I (currently:) believe that the ability and will to honestly and publicly change our position on key issues is a super-power which we should cultivate as broadly as possible.

There are few who willingly undertake this process publicly, Sam Harris being one of the notable exceptions. Regardless of what you think of Sam’s ideas or politics, you’ve got to admire the way he will wade into a discussion, prepared to update his position, and to openly acknowledge that he has done so. It’s an admirable approach, but you can see that it is costly for him (although it’s admittedly difficult to discern how much flak he gets from changing his position on inflammatory issues as opposed to being vocal on sensitive issues in the first place).

This is a rather long way of saying that I really enjoyed the latest episode of The Knowledge Project podcast which spends quite a bit of time focussing on the benefits and mechanics of changing our mind.

The Knowledge Project is made by Shane Parrish who runs the excellent blog Farnam Street. Each episode is a deep dive into the world of an expert whose work touches one of Shane’s areas of interest. The guest for this episode was Julia Galef who hosts her own podcast (Rationally Speaking) and is a co-founder of the Centre for Applied Rationality.

This episode is full of cool insights about influence and persuasion and the ethics of both, but the best bit (at least from my point of view), was the brief section where Julia and Shane discuss actual tactics for being open to having your own mind changed.

It sounds like something that we should be able to do as humans without tips and tricks from experts, but we’re so hard-wired to hang on our beliefs and reject conflicting information, that sometimes we need a helping hand.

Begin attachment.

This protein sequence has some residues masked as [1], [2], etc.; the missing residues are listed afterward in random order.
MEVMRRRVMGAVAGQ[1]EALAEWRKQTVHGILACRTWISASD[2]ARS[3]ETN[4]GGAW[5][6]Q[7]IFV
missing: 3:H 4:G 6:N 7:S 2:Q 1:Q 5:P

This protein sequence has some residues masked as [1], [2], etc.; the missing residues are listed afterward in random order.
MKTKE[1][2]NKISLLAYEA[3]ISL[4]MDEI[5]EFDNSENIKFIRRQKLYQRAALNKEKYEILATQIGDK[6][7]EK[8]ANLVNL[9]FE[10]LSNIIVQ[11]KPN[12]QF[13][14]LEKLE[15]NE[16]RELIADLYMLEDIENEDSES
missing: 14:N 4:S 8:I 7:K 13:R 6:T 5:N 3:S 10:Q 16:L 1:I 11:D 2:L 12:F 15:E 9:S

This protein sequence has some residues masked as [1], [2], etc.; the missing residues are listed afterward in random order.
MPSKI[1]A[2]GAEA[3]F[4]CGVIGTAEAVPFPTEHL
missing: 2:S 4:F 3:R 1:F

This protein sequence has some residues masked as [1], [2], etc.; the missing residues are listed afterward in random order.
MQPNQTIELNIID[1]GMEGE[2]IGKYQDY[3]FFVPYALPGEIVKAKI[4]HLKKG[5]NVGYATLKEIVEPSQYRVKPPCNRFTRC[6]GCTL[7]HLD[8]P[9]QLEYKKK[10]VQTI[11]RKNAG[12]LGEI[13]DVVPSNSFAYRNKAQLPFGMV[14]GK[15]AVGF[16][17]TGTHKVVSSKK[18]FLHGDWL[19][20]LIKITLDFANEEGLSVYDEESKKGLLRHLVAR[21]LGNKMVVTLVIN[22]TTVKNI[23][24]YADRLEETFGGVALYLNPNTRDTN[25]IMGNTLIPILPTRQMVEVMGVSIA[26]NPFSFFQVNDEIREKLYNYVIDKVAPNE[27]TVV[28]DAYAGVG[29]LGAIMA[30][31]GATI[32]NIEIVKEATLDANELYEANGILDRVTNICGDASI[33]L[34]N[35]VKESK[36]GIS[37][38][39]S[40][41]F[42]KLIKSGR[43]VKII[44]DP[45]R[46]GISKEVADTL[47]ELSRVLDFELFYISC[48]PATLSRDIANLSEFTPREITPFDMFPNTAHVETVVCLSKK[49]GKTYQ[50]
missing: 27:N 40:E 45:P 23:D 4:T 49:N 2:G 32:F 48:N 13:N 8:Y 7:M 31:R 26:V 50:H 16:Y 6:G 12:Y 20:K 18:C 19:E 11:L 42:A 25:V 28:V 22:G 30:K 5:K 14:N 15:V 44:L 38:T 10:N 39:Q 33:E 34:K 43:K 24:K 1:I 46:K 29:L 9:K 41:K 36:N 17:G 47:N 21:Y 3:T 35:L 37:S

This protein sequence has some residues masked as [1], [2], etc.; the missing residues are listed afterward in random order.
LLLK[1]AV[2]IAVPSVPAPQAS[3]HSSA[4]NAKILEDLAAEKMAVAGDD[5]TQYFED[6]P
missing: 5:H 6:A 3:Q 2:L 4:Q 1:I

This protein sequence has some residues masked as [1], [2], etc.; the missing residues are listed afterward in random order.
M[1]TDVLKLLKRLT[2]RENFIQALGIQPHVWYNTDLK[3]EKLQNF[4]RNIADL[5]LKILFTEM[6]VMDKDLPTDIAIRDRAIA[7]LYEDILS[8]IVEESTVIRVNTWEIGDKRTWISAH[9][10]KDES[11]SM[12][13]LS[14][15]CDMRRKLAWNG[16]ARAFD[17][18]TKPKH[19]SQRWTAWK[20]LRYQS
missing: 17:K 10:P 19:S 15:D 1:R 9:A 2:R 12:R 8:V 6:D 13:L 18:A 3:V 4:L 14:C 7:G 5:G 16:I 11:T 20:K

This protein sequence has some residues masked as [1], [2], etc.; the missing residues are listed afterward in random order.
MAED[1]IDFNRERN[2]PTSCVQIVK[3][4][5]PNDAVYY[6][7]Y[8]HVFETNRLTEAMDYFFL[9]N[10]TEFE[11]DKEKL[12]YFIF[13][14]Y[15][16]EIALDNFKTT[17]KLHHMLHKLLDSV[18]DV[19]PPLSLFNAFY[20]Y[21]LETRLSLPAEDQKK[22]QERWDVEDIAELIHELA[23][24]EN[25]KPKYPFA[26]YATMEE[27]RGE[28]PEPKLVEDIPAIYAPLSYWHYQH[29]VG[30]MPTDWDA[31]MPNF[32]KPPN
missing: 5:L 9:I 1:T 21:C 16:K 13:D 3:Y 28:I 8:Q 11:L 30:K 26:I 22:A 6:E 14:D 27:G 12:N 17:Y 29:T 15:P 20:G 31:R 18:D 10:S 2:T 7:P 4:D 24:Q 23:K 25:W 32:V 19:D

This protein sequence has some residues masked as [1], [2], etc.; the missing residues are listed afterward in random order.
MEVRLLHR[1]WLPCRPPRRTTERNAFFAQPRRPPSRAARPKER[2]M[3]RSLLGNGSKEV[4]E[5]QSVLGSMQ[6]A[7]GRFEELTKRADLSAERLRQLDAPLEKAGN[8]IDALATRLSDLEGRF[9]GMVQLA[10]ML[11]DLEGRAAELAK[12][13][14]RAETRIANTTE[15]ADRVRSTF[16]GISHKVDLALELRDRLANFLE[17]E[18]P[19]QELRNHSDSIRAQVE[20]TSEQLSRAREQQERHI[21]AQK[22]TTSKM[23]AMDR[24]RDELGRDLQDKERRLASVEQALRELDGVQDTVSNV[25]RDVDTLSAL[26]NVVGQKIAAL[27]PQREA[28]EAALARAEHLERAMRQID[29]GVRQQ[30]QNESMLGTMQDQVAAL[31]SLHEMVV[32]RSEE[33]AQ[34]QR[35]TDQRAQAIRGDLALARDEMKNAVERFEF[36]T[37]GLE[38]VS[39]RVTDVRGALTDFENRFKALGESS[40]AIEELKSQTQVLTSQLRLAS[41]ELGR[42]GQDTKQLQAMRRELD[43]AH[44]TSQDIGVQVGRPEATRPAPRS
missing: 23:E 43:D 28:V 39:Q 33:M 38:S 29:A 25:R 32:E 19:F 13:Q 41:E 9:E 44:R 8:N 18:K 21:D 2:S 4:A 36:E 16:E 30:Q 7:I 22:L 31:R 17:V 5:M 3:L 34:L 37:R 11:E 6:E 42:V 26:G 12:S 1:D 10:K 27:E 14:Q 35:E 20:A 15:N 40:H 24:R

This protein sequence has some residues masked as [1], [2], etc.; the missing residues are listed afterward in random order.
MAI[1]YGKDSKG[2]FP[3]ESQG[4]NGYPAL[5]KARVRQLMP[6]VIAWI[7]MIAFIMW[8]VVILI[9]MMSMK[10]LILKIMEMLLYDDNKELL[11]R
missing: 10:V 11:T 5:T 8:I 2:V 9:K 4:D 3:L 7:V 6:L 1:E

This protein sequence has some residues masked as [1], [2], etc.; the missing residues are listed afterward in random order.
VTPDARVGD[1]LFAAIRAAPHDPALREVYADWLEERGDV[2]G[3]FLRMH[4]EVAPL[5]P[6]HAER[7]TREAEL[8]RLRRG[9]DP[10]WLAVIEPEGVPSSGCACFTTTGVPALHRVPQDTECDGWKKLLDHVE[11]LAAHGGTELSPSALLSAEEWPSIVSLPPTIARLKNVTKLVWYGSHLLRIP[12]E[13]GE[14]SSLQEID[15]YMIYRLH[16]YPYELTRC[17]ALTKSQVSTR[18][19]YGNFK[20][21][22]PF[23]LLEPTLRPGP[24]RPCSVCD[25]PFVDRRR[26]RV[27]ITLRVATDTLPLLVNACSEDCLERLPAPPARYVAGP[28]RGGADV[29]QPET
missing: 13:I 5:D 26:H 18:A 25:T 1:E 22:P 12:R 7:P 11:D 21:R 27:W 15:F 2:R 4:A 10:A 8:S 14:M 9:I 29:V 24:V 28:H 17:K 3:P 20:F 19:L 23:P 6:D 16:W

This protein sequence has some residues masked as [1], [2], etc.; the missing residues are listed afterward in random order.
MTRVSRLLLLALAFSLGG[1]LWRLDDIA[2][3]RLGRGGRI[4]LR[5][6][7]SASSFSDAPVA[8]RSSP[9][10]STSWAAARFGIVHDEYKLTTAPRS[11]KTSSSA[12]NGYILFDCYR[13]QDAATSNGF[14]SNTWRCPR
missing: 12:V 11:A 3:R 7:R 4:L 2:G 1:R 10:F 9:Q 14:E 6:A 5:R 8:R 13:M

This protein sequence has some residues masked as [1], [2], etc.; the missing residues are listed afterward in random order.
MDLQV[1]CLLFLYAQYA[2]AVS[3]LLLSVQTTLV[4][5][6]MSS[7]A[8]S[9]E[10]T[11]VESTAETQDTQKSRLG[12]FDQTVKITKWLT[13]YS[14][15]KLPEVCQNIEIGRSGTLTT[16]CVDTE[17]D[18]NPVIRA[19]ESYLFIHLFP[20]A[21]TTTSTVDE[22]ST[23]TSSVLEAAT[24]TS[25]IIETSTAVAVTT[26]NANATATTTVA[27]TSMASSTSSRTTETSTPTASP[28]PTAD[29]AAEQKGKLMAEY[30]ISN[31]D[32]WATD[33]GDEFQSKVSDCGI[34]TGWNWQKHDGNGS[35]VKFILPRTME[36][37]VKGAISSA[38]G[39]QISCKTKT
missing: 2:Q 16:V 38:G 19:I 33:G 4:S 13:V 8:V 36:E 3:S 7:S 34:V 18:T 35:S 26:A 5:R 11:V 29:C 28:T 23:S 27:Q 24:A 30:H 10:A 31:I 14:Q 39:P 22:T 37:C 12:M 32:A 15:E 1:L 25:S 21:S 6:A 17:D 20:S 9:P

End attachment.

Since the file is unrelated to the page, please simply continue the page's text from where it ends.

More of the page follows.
One of these tactics is to have a Trigger Action Plan. This kind of plan, is a deliberate attempt to take a specific course of action in a situation in which would otherwise have a more automatic response.

An example of this might changing your automatic response upon hearing some information which seriously conflicts with your current world view (e.g. the sky is made of marmalade). Instead of automatically dismissing the information out of hand or seeking out answers which support your view, your deliberately seek out information which supports the conflicting viewpoint. In this way, you will be able to get a better understanding of the arguments and evidence supporting this claim and be able to make a better assessment of whether the claim is valid.

Another useful tactic was specifically geared towards hearing information from people we don’t like. In this case, our feelings for the person will prejudice our perception of the information, usually for the worse. The intervention here, is to imagine that we are receiving the same information from someone we like and/or respect, with a view to noting how much of our resistance is due to our personal feelings.

This second tactic seemed particularly useful in situations where you genuinely want to make progress with difficult people, a situation which I think we all find ourselves in.

There is a lot more in the episode which is worth checking out, but at the very least, I hope that I’ve given some food for thought on the value of having a more open mind about changing your mind.